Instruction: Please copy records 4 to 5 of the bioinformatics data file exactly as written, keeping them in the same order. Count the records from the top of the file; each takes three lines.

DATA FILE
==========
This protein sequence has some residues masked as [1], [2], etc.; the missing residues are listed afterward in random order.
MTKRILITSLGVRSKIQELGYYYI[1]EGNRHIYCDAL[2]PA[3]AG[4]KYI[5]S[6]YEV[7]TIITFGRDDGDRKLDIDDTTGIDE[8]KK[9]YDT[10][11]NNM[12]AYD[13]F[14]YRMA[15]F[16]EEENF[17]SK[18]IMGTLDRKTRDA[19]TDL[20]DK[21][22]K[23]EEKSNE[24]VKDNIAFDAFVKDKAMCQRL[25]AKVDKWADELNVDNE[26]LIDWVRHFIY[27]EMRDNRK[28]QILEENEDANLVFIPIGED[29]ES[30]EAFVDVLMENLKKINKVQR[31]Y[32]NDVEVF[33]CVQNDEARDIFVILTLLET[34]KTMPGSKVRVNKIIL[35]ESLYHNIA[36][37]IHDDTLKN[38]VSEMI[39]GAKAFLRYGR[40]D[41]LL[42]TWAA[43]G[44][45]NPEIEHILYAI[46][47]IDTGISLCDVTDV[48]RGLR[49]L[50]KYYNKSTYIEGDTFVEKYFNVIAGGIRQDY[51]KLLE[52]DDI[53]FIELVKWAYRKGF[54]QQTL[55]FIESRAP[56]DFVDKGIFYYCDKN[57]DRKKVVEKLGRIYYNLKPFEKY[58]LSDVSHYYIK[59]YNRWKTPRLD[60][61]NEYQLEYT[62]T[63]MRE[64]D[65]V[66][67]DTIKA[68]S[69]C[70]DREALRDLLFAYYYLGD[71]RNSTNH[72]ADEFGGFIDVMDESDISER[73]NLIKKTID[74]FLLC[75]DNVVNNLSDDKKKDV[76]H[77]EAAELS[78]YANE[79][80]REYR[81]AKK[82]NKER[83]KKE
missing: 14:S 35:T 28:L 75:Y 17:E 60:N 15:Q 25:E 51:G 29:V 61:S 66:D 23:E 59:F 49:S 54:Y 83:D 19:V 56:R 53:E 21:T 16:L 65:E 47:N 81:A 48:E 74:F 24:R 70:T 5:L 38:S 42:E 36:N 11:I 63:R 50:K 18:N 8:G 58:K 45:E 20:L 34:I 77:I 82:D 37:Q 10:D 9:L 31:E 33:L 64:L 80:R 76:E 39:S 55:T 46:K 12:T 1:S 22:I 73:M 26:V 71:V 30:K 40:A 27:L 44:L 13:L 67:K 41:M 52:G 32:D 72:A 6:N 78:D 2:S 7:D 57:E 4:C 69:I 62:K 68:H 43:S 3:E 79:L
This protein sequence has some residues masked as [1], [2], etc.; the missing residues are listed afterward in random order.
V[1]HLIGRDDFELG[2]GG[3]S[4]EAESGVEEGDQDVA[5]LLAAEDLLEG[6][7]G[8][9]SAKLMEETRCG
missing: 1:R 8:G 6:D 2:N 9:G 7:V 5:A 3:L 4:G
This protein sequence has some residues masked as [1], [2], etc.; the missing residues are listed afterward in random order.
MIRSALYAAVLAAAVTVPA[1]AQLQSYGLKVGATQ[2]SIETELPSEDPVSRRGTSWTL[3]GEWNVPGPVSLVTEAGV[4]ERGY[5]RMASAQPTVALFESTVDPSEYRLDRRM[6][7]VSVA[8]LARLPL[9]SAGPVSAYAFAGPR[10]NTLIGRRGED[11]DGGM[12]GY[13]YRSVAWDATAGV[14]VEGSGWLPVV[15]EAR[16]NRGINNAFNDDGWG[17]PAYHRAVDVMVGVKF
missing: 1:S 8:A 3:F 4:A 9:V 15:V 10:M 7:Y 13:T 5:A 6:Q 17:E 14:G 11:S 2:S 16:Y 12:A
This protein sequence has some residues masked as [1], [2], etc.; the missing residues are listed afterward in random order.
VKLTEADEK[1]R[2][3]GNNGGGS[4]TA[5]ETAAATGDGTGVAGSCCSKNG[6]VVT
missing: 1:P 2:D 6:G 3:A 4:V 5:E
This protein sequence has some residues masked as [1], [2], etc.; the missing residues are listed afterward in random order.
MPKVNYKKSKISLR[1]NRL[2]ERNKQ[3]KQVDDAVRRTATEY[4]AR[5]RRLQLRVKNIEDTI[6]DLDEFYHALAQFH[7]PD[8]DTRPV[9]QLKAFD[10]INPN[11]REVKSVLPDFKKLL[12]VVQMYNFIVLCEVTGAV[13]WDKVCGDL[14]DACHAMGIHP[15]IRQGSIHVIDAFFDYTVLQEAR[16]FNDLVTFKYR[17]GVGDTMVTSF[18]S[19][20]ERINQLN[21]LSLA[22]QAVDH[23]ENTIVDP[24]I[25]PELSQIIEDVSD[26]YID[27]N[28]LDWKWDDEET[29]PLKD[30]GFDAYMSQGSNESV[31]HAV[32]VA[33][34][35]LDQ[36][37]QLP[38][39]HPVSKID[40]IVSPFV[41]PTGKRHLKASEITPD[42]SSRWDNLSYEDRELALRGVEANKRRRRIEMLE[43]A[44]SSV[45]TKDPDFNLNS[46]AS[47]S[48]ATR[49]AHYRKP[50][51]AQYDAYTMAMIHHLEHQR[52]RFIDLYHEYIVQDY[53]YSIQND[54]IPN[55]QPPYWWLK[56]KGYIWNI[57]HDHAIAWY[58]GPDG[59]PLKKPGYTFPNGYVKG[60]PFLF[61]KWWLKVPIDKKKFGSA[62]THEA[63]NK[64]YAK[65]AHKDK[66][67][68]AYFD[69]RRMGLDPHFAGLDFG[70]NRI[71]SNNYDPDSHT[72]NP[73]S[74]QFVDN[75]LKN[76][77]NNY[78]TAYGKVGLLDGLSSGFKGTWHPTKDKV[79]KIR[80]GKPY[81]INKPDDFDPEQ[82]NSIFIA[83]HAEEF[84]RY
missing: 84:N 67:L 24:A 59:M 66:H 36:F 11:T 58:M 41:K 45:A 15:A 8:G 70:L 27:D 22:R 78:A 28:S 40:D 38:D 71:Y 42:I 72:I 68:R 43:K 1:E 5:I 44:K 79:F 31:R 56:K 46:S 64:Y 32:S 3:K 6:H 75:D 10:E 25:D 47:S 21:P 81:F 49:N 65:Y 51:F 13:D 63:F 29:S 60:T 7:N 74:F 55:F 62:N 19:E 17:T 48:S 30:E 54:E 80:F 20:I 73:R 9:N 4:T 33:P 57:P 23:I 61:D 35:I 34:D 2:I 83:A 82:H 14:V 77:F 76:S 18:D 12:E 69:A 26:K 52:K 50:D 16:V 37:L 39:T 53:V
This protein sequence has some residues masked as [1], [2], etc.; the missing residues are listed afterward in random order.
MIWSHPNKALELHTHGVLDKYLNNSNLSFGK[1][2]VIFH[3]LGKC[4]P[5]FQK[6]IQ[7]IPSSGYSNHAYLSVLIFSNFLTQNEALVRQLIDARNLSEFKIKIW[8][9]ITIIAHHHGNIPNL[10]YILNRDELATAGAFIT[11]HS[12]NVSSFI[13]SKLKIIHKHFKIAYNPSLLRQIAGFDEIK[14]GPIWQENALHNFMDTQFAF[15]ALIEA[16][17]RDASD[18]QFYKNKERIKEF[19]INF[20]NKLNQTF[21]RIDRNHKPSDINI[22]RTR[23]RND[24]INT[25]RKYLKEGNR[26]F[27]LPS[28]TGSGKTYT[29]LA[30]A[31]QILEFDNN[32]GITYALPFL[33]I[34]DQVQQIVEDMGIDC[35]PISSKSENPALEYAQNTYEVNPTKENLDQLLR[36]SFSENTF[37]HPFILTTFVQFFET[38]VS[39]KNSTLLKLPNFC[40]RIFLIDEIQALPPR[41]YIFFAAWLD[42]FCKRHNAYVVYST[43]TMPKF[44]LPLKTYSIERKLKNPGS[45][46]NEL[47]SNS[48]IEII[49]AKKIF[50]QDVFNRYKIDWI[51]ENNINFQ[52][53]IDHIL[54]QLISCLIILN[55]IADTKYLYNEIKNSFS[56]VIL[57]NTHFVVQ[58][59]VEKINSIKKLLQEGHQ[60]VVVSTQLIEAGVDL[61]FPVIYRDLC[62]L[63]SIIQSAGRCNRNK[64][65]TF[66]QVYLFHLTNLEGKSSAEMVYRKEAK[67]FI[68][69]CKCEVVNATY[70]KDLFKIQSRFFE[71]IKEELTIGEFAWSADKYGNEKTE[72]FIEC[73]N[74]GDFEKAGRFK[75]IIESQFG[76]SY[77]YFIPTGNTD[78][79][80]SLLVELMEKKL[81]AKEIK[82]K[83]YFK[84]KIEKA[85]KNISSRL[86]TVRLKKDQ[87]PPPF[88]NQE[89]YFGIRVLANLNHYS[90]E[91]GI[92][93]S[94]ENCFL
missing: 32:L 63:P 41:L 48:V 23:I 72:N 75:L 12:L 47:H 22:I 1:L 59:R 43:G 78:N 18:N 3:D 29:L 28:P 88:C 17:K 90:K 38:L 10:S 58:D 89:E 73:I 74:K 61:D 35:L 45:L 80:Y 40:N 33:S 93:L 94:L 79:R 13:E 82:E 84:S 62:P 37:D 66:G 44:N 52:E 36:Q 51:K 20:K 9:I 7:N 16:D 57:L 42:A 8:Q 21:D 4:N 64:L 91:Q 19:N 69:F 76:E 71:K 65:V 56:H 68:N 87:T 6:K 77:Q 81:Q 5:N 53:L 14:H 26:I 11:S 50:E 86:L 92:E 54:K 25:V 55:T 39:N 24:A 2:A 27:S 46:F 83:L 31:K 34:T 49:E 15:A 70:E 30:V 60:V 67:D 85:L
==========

This protein sequence has some residues masked as [1], [2], etc.; the missing residues are listed afterward in random order.
VKLTEADEK[1]R[2][3]GNNGGGS[4]TA[5]ETAAATGDGTGVAGSCCSKNG[6]VVT
missing: 1:P 2:D 6:G 3:A 4:V 5:E
This protein sequence has some residues masked as [1], [2], etc.; the missing residues are listed afterward in random order.
MPKVNYKKSKISLR[1]NRL[2]ERNKQ[3]KQVDDAVRRTATEY[4]AR[5]RRLQLRVKNIEDTI[6]DLDEFYHALAQFH[7]PD[8]DTRPV[9]QLKAFD[10]INPN[11]REVKSVLPDFKKLL[12]VVQMYNFIVLCEVTGAV[13]WDKVCGDL[14]DACHAMGIHP[15]IRQGSIHVIDAFFDYTVLQEAR[16]FNDLVTFKYR[17]GVGDTMVTSF[18]S[19][20]ERINQLN[21]LSLA[22]QAVDH[23]ENTIVDP[24]I[25]PELSQIIEDVSD[26]YID[27]N[28]LDWKWDDEET[29]PLKD[30]GFDAYMSQGSNESV[31]HAV[32]VA[33][34][35]LDQ[36][37]QLP[38][39]HPVSKID[40]IVSPFV[41]PTGKRHLKASEITPD[42]SSRWDNLSYEDRELALRGVEANKRRRRIEMLE[43]A[44]SSV[45]TKDPDFNLNS[46]AS[47]S[48]ATR[49]AHYRKP[50][51]AQYDAYTMAMIHHLEHQR[52]RFIDLYHEYIVQDY[53]YSIQND[54]IPN[55]QPPYWWLK[56]KGYIWNI[57]HDHAIAWY[58]GPDG[59]PLKKPGYTFPNGYVKG[60]PFLF[61]KWWLKVPIDKKKFGSA[62]THEA[63]NK[64]YAK[65]AHKDK[66][67][68]AYFD[69]RRMGLDPHFAGLDFG[70]NRI[71]SNNYDPDSHT[72]NP[73]S[74]QFVDN[75]LKN[76][77]NNY[78]TAYGKVGLLDGLSSGFKGTWHPTKDKV[79]KIR[80]GKPY[81]INKPDDFDPEQ[82]NSIFIA[83]HAEEF[84]RY
missing: 84:N 67:L 24:A 59:M 66:H 36:F 11:T 58:M 41:K 45:A 15:A 8:G 70:L 27:D 22:R 78:A 28:S 40:D 38:D 71:Y 42:I 72:I 68:R 43:K 1:E 5:I 44:K 79:F 31:R 56:K 46:S 64:Y 32:S 3:K 6:H 75:D 10:E 25:D 47:S 21:P 81:F 49:N 65:Y 51:F 13:D 63:F 29:S 60:T 7:N 74:F 55:F 62:N 19:E 17:T 48:S 30:E 54:E 80:F 20:I 73:R 9:N 4:T 33:P 57:P 23:I 61:D 35:I 34:D 2:I 83:A 82:H 14:V 77:F 76:S 18:D 12:E 69:A 26:K 52:K 50:D 16:V 37:L 39:T 53:V